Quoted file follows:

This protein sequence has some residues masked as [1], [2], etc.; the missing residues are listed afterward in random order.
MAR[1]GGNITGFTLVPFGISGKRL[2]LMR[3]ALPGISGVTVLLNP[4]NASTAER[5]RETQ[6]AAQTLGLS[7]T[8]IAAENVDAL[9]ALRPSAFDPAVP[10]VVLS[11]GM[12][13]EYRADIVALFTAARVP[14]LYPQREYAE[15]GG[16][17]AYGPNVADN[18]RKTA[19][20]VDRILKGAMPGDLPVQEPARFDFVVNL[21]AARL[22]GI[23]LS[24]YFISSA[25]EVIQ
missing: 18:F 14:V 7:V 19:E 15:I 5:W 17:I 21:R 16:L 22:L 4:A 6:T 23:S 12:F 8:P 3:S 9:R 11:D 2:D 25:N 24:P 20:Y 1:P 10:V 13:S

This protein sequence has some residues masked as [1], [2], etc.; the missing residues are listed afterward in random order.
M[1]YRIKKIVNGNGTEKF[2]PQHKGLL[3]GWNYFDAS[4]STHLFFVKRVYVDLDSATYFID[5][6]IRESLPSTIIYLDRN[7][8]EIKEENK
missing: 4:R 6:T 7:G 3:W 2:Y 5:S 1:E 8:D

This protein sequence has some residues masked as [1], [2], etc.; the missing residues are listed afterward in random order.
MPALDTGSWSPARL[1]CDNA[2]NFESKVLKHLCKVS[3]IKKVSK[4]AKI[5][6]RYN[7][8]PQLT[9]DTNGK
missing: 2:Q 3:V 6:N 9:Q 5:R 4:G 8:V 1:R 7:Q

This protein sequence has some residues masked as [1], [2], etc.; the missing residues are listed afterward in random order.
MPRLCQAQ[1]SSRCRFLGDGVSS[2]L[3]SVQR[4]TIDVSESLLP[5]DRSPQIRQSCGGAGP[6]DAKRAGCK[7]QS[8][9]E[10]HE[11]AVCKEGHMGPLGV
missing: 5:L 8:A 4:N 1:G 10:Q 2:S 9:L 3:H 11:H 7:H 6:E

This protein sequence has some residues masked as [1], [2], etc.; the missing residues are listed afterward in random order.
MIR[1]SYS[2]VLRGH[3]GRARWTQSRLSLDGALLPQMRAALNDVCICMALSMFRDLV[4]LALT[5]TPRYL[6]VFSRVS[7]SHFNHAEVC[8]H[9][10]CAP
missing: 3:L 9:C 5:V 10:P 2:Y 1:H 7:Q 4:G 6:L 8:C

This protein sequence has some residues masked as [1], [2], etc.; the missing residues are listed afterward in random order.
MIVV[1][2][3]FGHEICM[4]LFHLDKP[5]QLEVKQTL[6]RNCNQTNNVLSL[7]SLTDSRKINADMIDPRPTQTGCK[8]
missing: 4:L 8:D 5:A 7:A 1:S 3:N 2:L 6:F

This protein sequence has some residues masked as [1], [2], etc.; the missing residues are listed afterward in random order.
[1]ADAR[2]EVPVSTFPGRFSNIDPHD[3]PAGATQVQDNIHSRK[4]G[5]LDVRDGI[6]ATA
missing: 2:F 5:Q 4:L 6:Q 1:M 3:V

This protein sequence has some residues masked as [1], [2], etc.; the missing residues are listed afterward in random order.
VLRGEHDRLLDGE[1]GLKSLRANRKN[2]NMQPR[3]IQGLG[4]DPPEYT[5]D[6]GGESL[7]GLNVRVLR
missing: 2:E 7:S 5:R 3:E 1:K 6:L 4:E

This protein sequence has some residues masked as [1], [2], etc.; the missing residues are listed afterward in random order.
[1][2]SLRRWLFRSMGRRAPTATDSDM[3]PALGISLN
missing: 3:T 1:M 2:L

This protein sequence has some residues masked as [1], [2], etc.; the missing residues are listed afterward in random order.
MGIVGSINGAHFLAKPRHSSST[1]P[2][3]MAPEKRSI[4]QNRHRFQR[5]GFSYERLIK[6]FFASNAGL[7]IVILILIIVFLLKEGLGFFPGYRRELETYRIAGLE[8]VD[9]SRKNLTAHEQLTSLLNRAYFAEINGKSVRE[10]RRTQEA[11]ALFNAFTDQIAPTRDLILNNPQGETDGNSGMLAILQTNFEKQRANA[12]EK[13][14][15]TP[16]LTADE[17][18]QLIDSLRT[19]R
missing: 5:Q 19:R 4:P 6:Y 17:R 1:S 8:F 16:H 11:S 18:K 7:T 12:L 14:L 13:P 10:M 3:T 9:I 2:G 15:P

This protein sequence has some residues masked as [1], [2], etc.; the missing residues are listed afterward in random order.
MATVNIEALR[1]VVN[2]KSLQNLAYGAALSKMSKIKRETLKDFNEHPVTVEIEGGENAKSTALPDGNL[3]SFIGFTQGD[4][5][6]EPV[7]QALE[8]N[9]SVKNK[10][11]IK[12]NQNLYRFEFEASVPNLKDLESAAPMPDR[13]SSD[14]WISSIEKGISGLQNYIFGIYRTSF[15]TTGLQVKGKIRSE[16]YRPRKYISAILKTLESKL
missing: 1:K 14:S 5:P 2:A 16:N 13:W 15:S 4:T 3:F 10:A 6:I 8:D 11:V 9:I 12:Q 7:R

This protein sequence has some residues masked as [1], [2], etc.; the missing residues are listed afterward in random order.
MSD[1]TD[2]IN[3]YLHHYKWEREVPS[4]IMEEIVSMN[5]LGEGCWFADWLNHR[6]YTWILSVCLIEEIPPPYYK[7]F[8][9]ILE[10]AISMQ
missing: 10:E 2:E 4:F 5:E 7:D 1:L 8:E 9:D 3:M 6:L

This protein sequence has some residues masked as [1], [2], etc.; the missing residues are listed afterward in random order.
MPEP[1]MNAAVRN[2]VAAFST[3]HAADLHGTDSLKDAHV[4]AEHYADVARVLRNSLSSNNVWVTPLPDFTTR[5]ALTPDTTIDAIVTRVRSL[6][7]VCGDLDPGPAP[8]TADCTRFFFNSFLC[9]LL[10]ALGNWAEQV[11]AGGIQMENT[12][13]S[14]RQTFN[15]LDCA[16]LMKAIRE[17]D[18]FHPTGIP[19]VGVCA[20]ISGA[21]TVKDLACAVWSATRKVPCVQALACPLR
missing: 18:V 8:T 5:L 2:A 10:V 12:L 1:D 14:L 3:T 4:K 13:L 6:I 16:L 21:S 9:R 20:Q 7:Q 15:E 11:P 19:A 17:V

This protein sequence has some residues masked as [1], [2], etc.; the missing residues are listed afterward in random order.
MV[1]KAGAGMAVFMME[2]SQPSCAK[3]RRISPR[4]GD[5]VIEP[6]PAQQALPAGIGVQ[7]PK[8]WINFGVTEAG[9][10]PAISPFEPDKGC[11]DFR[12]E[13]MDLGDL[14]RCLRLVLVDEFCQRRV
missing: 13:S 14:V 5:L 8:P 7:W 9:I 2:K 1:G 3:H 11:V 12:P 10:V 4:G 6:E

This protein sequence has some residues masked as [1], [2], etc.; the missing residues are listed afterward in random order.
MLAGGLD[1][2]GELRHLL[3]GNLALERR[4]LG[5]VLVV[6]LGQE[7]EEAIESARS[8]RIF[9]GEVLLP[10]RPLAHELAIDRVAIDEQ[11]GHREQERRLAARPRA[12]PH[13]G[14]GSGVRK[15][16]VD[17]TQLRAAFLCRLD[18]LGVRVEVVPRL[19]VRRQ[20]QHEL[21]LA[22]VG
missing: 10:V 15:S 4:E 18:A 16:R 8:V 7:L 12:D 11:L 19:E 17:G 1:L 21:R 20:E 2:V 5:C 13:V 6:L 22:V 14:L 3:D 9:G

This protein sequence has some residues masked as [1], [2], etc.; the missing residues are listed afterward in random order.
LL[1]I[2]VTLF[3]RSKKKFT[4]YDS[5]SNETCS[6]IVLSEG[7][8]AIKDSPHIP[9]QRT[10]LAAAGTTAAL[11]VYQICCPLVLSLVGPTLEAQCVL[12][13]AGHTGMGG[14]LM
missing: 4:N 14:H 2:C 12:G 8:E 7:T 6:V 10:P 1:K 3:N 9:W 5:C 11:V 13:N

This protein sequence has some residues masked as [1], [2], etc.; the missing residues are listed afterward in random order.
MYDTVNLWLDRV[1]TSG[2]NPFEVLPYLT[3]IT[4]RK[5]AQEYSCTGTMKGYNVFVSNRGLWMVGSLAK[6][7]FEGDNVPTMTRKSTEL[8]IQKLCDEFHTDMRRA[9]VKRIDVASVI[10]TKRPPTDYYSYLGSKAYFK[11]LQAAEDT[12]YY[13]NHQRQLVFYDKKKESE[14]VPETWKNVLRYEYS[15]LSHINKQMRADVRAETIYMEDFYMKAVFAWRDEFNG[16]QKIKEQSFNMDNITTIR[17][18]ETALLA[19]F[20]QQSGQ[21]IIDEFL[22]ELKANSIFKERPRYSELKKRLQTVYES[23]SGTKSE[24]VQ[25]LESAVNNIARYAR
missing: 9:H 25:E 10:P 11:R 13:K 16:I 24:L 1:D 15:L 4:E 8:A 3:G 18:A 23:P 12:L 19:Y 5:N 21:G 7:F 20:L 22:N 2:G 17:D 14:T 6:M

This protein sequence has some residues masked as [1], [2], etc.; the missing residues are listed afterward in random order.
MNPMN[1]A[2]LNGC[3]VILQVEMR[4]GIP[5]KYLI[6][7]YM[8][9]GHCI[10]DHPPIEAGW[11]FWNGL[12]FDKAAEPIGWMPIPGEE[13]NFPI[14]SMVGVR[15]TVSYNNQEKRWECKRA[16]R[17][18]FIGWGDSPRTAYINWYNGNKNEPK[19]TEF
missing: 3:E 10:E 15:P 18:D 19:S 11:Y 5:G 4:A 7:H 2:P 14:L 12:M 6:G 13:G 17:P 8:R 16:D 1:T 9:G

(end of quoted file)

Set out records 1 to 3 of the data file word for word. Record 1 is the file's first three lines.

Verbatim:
This protein sequence has some residues masked as [1], [2], etc.; the missing residues are listed afterward in random order.
MAR[1]GGNITGFTLVPFGISGKRL[2]LMR[3]ALPGISGVTVLLNP[4]NASTAER[5]RETQ[6]AAQTLGLS[7]T[8]IAAENVDAL[9]ALRPSAFDPAVP[10]VVLS[11]GM[12][13]EYRADIVALFTAARVP[14]LYPQREYAE[15]GG[16][17]AYGPNVADN[18]RKTA[19][20]VDRILKGAMPGDLPVQEPARFDFVVNL[21]AARL[22]GI[23]LS[24]YFISSA[25]EVIQ
missing: 18:F 14:V 7:V 19:E 15:I 5:W 17:I 21:R 16:L 22:L 4:A 6:T 23:S 12:F 8:P 3:S 9:R 11:D 2:D 25:N 24:P 20:Y 1:P 10:V 13:S

This protein sequence has some residues masked as [1], [2], etc.; the missing residues are listed afterward in random order.
M[1]YRIKKIVNGNGTEKF[2]PQHKGLL[3]GWNYFDAS[4]STHLFFVKRVYVDLDSATYFID[5][6]IRESLPSTIIYLDRN[7][8]EIKEENK
missing: 4:R 6:T 7:G 3:W 2:Y 5:S 1:E 8:D

This protein sequence has some residues masked as [1], [2], etc.; the missing residues are listed afterward in random order.
MPALDTGSWSPARL[1]CDNA[2]NFESKVLKHLCKVS[3]IKKVSK[4]AKI[5][6]RYN[7][8]PQLT[9]DTNGK
missing: 2:Q 3:V 6:N 9:Q 5:R 4:G 8:V 1:R 7:Q